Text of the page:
DiscoverFashion Is Your Business - a retail technology podcast
Fashion Is Your Business - a retail technology podcast

Fashion Is Your Business - a retail technology podcast

Author: MouthMedia Network

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Fashion Is Your Business is a weekly show about FASHIONTECH, the intersection of fashion business and fashion technology. The podcast is produced through MouthMedia Network. The hosts are entrepreneurial strategist Rob Sanchez, leading fashion technology consultant Pavan Bahl, creative entrepreneur Marc Raco, and fashion tech + sustainability consultant Nataliya Makulova. Guests include the world's foremost fashion technology pioneers, discussing textiles to retail and everything in between, it covers business news from startups to conglomerates, and the show has a fun and accessible morning radio vibe.
163 Episodes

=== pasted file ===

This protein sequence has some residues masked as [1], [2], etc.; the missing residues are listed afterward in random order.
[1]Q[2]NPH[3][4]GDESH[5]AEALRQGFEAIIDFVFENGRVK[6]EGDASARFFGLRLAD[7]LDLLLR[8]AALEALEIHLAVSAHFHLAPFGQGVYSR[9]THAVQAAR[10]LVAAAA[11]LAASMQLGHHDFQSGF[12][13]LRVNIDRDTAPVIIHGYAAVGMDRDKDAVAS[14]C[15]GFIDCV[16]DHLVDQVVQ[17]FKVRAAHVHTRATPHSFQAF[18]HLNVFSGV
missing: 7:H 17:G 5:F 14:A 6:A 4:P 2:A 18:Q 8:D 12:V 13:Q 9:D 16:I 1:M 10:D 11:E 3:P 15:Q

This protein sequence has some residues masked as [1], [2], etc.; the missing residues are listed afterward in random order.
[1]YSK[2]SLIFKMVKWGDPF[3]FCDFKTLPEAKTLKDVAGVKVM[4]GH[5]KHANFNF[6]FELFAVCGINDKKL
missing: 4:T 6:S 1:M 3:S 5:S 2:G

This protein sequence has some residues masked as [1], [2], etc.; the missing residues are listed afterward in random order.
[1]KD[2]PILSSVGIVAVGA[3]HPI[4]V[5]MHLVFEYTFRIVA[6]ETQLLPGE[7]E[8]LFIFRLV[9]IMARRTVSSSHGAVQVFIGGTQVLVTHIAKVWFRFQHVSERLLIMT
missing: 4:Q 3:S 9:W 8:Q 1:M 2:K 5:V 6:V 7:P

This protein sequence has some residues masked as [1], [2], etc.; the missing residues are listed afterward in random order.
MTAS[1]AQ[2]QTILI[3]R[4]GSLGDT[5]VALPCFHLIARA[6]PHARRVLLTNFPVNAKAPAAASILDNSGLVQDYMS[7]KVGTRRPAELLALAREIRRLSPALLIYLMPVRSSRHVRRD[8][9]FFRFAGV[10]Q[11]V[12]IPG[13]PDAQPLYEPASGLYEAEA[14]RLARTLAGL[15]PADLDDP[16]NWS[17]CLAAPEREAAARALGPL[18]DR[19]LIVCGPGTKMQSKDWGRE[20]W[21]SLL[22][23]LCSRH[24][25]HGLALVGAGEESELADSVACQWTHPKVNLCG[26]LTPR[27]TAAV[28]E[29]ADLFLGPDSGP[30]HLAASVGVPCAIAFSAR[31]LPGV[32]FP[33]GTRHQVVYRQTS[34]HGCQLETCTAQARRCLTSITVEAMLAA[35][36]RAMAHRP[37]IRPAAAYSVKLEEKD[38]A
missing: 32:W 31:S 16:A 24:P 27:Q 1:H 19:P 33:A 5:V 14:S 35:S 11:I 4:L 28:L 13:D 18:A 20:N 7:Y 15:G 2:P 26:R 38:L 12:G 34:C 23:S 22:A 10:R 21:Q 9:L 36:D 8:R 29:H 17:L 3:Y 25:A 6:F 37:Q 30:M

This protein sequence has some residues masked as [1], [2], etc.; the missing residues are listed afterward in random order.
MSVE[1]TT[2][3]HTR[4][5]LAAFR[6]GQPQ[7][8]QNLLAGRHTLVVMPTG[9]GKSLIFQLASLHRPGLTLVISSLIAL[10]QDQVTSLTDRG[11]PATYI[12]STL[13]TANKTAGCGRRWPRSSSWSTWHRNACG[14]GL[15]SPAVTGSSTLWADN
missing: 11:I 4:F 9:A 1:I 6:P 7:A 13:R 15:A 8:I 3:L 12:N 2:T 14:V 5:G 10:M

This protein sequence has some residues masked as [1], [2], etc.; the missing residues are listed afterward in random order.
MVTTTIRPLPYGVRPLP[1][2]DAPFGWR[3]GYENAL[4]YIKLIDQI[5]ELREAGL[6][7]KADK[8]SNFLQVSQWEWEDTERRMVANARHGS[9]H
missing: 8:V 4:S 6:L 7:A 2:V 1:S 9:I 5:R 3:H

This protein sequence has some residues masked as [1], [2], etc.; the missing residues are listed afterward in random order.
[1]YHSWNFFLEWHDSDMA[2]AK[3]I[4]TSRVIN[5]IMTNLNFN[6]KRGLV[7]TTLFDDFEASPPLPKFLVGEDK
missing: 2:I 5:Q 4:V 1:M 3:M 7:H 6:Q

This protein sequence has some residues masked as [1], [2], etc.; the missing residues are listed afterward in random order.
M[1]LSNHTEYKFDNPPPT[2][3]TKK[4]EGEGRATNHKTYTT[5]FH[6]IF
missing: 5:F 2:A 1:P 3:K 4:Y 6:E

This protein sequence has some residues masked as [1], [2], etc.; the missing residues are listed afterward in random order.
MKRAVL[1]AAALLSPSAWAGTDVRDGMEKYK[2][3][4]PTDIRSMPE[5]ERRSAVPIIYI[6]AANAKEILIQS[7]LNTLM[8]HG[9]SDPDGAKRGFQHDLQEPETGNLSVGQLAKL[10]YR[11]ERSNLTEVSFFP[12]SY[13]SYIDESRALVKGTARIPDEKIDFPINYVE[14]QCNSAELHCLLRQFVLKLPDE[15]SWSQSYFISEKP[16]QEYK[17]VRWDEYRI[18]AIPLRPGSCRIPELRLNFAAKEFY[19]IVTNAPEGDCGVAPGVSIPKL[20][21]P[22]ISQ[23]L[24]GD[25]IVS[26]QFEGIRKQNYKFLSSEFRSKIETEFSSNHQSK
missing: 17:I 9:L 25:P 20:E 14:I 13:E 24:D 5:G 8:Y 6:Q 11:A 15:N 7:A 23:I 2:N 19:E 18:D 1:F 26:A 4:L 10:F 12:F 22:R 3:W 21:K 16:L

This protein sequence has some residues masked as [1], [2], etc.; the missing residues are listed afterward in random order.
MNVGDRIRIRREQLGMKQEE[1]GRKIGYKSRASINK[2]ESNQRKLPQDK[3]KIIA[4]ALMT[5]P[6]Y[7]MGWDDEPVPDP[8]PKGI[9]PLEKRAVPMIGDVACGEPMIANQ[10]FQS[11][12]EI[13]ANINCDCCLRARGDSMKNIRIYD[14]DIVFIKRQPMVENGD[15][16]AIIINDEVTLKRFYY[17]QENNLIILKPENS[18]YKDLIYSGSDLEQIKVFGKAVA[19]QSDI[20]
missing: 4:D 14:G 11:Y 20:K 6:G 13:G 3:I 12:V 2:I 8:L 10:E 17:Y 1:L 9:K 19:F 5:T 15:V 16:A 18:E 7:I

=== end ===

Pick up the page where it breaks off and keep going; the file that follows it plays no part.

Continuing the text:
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Retail --and all businesses — cannot run without their employees. Hiring the right people is just the first and important step. Retaining the right talent, navigating complex HR laws and regulations, and managing them efficiently and productively is another massive challenge, especially the larger the company. Rob Sanchez spoke  with a few experts on this topic at HR Retail. This conversation with Elizabeth McLean,  General Counsel and Compliance Counsel for GoodHire (the only company in the industry with built-in, localized adverse action workflows to help take the stress and worry out of the employment background check process), is the first of three interviews, presented as an important resource for running your business.